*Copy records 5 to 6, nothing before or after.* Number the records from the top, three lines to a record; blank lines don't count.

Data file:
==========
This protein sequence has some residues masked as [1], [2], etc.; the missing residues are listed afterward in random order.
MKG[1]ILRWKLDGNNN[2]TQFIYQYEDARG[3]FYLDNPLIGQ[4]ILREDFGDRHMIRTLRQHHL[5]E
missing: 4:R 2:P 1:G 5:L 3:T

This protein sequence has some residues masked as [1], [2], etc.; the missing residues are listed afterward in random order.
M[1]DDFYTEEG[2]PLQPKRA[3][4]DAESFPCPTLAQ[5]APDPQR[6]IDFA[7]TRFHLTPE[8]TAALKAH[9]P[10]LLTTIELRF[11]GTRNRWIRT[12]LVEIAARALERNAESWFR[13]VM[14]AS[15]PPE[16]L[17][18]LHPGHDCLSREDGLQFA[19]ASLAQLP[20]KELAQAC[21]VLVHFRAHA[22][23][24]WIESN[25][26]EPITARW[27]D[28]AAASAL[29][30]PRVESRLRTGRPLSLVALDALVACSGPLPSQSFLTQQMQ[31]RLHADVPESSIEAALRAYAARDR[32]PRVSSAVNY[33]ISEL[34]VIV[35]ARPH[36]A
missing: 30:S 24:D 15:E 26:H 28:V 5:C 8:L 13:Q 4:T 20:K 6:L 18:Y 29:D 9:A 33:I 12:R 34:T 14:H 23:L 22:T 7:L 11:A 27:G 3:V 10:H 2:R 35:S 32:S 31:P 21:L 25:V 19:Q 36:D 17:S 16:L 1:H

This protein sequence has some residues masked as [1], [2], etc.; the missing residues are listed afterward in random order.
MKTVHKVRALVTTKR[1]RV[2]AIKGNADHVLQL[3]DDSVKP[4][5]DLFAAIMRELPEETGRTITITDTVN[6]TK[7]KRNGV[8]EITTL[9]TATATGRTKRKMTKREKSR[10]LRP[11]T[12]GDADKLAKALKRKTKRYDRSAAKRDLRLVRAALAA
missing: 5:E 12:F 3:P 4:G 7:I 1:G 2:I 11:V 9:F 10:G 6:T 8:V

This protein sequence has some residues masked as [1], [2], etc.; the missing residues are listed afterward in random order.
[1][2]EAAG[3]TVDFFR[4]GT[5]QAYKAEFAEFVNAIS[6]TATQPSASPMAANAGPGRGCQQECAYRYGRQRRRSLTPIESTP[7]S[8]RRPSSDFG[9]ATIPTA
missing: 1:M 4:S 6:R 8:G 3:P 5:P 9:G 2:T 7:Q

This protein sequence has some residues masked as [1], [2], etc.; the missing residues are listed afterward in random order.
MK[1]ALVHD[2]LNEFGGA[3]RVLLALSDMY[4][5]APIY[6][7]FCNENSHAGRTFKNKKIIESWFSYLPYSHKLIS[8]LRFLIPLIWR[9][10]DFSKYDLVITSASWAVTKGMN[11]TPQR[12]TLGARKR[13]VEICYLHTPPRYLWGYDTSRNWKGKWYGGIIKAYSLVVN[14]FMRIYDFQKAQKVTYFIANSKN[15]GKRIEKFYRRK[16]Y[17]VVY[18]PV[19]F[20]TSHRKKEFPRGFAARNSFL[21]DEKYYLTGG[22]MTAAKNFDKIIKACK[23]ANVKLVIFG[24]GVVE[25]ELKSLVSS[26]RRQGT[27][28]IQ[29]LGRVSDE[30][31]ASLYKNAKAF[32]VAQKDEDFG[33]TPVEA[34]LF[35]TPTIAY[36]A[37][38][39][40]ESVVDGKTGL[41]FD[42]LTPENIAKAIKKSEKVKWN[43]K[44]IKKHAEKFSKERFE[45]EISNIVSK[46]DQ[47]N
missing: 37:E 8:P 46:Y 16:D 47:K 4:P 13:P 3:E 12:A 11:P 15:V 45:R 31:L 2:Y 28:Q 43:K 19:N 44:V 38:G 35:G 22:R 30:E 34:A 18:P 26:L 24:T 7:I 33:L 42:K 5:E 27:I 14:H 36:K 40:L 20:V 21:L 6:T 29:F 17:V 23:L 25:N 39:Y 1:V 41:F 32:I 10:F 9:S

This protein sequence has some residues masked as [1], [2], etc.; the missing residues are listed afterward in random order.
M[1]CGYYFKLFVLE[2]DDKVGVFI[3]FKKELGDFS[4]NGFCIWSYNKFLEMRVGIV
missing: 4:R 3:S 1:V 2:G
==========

This protein sequence has some residues masked as [1], [2], etc.; the missing residues are listed afterward in random order.
MK[1]ALVHD[2]LNEFGGA[3]RVLLALSDMY[4][5]APIY[6][7]FCNENSHAGRTFKNKKIIESWFSYLPYSHKLIS[8]LRFLIPLIWR[9][10]DFSKYDLVITSASWAVTKGMN[11]TPQR[12]TLGARKR[13]VEICYLHTPPRYLWGYDTSRNWKGKWYGGIIKAYSLVVN[14]FMRIYDFQKAQKVTYFIANSKN[15]GKRIEKFYRRK[16]Y[17]VVY[18]PV[19]F[20]TSHRKKEFPRGFAARNSFL[21]DEKYYLTGG[22]MTAAKNFDKIIKACK[23]ANVKLVIFG[24]GVVE[25]ELKSLVSS[26]RRQGT[27][28]IQ[29]LGRVSDE[30][31]ASLYKNAKAF[32]VAQKDEDFG[33]TPVEA[34]LF[35]TPTIAY[36]A[37][38][39][40]ESVVDGKTGL[41]FD[42]LTPENIAKAIKKSEKVKWN[43]K[44]IKKHAEKFSKERFE[45]EISNIVSK[46]DQ[47]N
missing: 37:E 8:P 46:Y 16:D 47:K 4:P 13:P 3:E 12:A 11:P 15:V 45:R 31:L 2:Y 28:Q 43:K 19:N 44:V 38:G 35:G 22:R 30:E 34:A 18:P 26:L 24:T 7:I 33:L 42:K 5:E 27:I 14:H 36:K 40:L 20:V 21:L 6:T 29:F 17:V 23:L 25:N 39:Y 1:V 41:F 32:I 10:F 9:S

This protein sequence has some residues masked as [1], [2], etc.; the missing residues are listed afterward in random order.
M[1]CGYYFKLFVLE[2]DDKVGVFI[3]FKKELGDFS[4]NGFCIWSYNKFLEMRVGIV
missing: 4:R 3:S 1:V 2:G